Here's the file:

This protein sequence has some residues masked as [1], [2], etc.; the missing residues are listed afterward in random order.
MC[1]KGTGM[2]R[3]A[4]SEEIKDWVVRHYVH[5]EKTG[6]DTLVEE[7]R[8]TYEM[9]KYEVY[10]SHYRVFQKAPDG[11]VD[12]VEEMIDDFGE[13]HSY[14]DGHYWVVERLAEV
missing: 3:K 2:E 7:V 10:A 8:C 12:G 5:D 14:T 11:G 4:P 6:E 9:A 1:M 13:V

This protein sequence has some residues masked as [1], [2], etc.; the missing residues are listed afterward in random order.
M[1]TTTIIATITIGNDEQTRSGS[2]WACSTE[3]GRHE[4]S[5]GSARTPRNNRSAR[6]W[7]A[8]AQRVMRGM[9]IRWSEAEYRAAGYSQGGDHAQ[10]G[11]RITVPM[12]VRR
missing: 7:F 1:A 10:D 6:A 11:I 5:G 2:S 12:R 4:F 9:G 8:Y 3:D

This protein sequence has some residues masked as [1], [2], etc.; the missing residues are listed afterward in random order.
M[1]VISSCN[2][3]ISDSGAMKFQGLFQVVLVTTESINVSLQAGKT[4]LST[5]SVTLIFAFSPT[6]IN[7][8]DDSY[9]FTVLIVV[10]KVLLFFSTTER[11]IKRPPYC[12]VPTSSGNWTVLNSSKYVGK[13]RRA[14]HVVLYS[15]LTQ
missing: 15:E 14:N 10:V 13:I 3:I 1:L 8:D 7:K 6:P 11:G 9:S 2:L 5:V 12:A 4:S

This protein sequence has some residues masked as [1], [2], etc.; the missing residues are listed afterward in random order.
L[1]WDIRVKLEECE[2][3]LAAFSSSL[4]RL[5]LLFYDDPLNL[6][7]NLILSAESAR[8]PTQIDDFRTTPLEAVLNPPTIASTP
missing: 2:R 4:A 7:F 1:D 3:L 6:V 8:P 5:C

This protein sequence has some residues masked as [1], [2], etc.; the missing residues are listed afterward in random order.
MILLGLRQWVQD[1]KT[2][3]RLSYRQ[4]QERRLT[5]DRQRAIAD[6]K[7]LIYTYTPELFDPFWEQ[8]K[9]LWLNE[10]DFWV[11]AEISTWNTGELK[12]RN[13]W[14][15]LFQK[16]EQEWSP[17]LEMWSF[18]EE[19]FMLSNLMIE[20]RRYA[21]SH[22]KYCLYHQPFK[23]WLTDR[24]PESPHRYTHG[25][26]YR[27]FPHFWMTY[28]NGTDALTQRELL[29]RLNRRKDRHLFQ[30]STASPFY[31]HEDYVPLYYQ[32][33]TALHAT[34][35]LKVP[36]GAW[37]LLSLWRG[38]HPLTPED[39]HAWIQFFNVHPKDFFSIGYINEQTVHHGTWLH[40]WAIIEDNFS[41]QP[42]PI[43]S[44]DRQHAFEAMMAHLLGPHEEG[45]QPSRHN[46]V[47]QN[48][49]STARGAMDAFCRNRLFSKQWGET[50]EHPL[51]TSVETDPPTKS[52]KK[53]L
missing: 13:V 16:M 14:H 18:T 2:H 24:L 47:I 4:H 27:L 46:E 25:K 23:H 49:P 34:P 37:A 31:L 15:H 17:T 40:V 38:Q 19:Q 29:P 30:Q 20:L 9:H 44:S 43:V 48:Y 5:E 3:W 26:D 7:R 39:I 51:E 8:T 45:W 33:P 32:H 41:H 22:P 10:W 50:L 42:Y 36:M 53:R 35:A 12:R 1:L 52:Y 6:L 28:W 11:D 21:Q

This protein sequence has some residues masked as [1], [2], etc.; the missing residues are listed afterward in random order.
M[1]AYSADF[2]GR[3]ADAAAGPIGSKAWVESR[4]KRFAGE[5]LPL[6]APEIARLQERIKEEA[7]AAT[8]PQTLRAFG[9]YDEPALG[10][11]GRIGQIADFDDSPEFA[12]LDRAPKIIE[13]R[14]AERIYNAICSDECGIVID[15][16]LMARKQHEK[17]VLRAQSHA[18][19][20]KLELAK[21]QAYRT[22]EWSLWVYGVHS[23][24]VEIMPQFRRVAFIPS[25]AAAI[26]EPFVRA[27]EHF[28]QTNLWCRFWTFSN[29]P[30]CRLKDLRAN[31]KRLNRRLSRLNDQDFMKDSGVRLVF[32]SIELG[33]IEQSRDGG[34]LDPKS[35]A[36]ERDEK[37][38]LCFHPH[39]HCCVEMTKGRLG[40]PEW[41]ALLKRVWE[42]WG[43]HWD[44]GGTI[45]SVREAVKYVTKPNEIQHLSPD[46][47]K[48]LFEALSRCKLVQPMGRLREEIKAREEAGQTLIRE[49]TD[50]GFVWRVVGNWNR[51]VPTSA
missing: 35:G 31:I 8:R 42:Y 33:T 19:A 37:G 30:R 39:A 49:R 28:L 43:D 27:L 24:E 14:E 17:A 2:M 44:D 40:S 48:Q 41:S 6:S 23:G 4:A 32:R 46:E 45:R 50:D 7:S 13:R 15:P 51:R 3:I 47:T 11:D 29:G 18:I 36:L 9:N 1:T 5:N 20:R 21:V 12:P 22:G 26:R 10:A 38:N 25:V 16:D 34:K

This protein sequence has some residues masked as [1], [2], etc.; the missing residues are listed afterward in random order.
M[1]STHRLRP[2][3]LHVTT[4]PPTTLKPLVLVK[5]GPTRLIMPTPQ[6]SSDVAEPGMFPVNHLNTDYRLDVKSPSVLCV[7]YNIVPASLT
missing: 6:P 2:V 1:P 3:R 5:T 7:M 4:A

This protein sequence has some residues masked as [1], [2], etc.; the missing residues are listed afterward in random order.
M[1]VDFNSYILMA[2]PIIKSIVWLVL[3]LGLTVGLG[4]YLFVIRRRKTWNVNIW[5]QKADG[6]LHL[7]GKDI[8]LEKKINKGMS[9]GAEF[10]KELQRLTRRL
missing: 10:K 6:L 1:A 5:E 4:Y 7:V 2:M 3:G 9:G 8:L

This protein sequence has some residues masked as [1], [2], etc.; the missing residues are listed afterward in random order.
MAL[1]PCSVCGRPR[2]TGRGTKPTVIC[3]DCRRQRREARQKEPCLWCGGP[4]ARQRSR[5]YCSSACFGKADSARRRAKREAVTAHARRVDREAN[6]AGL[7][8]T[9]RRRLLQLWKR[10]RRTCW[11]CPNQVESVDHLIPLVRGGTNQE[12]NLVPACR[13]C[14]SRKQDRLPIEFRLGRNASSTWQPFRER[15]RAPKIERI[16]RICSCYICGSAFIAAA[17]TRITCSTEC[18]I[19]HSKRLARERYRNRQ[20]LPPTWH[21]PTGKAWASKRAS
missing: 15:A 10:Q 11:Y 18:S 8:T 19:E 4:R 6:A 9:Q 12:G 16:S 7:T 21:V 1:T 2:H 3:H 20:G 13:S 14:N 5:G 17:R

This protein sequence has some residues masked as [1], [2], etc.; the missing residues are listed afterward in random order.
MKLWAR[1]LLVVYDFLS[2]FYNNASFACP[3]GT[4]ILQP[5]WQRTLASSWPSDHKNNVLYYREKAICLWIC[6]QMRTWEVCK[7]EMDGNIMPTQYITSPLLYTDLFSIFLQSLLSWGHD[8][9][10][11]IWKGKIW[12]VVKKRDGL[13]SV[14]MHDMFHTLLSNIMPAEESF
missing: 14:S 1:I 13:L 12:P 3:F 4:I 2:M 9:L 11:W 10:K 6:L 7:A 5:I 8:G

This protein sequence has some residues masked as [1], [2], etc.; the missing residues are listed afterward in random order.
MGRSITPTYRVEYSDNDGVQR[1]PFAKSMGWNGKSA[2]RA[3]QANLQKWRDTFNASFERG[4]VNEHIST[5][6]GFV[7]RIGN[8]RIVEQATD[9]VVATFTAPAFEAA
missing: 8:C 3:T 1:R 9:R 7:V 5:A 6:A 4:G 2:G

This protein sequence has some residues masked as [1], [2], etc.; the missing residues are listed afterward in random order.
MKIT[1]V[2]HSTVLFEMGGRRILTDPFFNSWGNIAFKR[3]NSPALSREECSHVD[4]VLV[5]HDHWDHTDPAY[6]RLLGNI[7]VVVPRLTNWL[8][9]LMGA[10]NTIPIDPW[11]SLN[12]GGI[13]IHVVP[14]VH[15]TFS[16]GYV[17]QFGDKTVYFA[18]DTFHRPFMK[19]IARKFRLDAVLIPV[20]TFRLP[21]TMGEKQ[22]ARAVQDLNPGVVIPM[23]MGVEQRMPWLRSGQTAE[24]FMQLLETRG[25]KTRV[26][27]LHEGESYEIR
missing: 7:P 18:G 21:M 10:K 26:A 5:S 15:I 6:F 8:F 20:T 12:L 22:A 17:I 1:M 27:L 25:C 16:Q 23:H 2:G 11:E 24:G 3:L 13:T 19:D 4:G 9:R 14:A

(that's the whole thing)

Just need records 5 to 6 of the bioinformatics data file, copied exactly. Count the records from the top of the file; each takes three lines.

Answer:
This protein sequence has some residues masked as [1], [2], etc.; the missing residues are listed afterward in random order.
MILLGLRQWVQD[1]KT[2][3]RLSYRQ[4]QERRLT[5]DRQRAIAD[6]K[7]LIYTYTPELFDPFWEQ[8]K[9]LWLNE[10]DFWV[11]AEISTWNTGELK[12]RN[13]W[14][15]LFQK[16]EQEWSP[17]LEMWSF[18]EE[19]FMLSNLMIE[20]RRYA[21]SH[22]KYCLYHQPFK[23]WLTDR[24]PESPHRYTHG[25][26]YR[27]FPHFWMTY[28]NGTDALTQRELL[29]RLNRRKDRHLFQ[30]STASPFY[31]HEDYVPLYYQ[32][33]TALHAT[34][35]LKVP[36]GAW[37]LLSLWRG[38]HPLTPED[39]HAWIQFFNVHPKDFFSIGYINEQTVHHGTWLH[40]WAIIEDNFS[41]QP[42]PI[43]S[44]DRQHAFEAMMAHLLGPHEEG[45]QPSRHN[46]V[47]QN[48][49]STARGAMDAFCRNRLFSKQWGET[50]EHPL[51]TSVETDPPTKS[52]KK[53]L
missing: 13:V 16:M 14:H 18:T 2:H 24:L 47:I 4:H 27:L 46:E 25:K 23:H 49:P 34:P 37:A 31:L 15:H 17:T 40:V 38:Q 19:Q 29:P 30:Q 20:L 9:H 44:S 43:V 48:Y 5:E 3:W 26:D 7:R 39:I 51:E 8:T 45:W 33:P 32:H 41:H 22:P 10:W 50:L 42:Y 36:M 53:R 35:A 12:R 1:L 52:Y 6:L 28:W 11:D 21:Q

This protein sequence has some residues masked as [1], [2], etc.; the missing residues are listed afterward in random order.
M[1]AYSADF[2]GR[3]ADAAAGPIGSKAWVESR[4]KRFAGE[5]LPL[6]APEIARLQERIKEEA[7]AAT[8]PQTLRAFG[9]YDEPALG[10][11]GRIGQIADFDDSPEFA[12]LDRAPKIIE[13]R[14]AERIYNAICSDECGIVID[15][16]LMARKQHEK[17]VLRAQSHA[18][19][20]KLELAK[21]QAYRT[22]EWSLWVYGVHS[23][24]VEIMPQFRRVAFIPS[25]AAAI[26]EPFVRA[27]EHF[28]QTNLWCRFWTFSN[29]P[30]CRLKDLRAN[31]KRLNRRLSRLNDQDFMKDSGVRLVF[32]SIELG[33]IEQSRDGG[34]LDPKS[35]A[36]ERDEK[37][38]LCFHPH[39]HCCVEMTKGRLG[40]PEW[41]ALLKRVWE[42]WG[43]HWD[44]GGTI[45]SVREAVKYVTKPNEIQHLSPD[46][47]K[48]LFEALSRCKLVQPMGRLREEIKAREEAGQTLIRE[49]TD[50]GFVWRVVGNWNR[51]VPTSA
missing: 35:G 31:I 8:R 42:Y 33:T 19:A 37:G 30:R 39:A 49:R 28:L 43:D 27:L 24:E 14:E 17:A 2:M 44:D 40:S 48:Q 41:S 6:S 23:G 4:A 32:R 46:E 45:R 50:D 7:S 13:R 15:P 51:R 3:I 47:T 11:D 29:G 18:I 36:L 9:N 1:T 5:N 20:R 21:V 12:P 22:G 26:R 10:A 38:N 25:V 16:D 34:K